Image: Paramount Pictures. 

The film inhabits a world where artificial intelligence has been achieved, but no one has thought to pull Charlie's poor grandparents out of extreme poverty, or design a computer with more than three buttons.

Independence Day (1996)

When an alien invasion threatens Earth, David Levinson (Jeff Goldblum) manages to stop it by hacking the alien spaceship and installing a virus. Using his Mac. Amazing, really, that aliens from across the universe would somehow use computing systems so similar to our own. 

Skyfall (2012)

In the Daniel Craig reboot of the series, MI6’s “Q” character (played by Ben Whishaw) becomes a computer expert, rather than just a gadget wizard. Unfortunately, this heralded some truly cringeworthy moments of “hacking” and “coding” in both Skyfall and Spectre (2014).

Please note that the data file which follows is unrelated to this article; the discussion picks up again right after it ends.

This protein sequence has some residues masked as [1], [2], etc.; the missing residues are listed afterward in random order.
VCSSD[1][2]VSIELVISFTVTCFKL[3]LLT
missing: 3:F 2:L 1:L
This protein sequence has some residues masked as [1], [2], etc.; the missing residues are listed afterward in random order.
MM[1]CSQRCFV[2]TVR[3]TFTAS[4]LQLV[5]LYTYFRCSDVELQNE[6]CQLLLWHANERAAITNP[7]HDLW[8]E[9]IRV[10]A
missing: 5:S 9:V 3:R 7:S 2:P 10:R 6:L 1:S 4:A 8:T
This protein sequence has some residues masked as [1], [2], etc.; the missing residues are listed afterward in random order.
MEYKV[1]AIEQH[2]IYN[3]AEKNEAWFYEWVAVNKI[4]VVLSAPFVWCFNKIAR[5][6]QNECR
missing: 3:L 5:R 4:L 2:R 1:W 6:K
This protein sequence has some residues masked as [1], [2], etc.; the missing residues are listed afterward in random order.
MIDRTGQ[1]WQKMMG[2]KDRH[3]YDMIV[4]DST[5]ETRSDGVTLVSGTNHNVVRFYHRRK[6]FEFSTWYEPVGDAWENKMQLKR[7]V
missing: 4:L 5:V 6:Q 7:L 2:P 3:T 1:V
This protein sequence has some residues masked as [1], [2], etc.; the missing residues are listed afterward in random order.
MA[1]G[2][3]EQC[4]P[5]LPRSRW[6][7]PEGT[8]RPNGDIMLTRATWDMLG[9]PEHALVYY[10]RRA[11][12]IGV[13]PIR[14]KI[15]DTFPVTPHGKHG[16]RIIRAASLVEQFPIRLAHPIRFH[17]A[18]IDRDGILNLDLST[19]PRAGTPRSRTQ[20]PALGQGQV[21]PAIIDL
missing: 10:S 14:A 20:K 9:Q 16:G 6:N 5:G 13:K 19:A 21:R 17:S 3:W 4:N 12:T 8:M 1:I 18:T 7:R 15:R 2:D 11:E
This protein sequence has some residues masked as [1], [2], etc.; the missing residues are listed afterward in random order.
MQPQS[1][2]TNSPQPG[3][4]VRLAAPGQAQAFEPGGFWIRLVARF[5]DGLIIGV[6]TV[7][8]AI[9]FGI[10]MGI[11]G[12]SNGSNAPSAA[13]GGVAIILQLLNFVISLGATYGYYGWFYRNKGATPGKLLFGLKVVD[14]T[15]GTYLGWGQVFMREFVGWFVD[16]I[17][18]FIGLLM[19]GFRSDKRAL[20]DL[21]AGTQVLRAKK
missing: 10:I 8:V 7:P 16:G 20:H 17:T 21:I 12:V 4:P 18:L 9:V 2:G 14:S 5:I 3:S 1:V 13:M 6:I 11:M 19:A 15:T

In the former, Bond and Q puzzle over a screen filled with a large, complex, web shape. They eventually realise it’s a map of subterranean London, but then the words security breach flash up, along with a skull. File under “films which make up their own operating systems because a command prompt box on a Windows desktop looks too boring”.

An honourable mention: Nelly and Kelly Rowland’s “Dilemma” (2009)

Not a movie, but how could we leave out a music video in which Kelly Rowland texts Nelly on a Microsoft Excel spreadsheet on a weird Nokia palm pilot?


Image: Vevo.

You’ll be waiting a long time for that response, Kelly. Try Tinder instead.

Barbara Speed is a technology and digital culture writer at the New Statesman and a staff writer at CityMetric.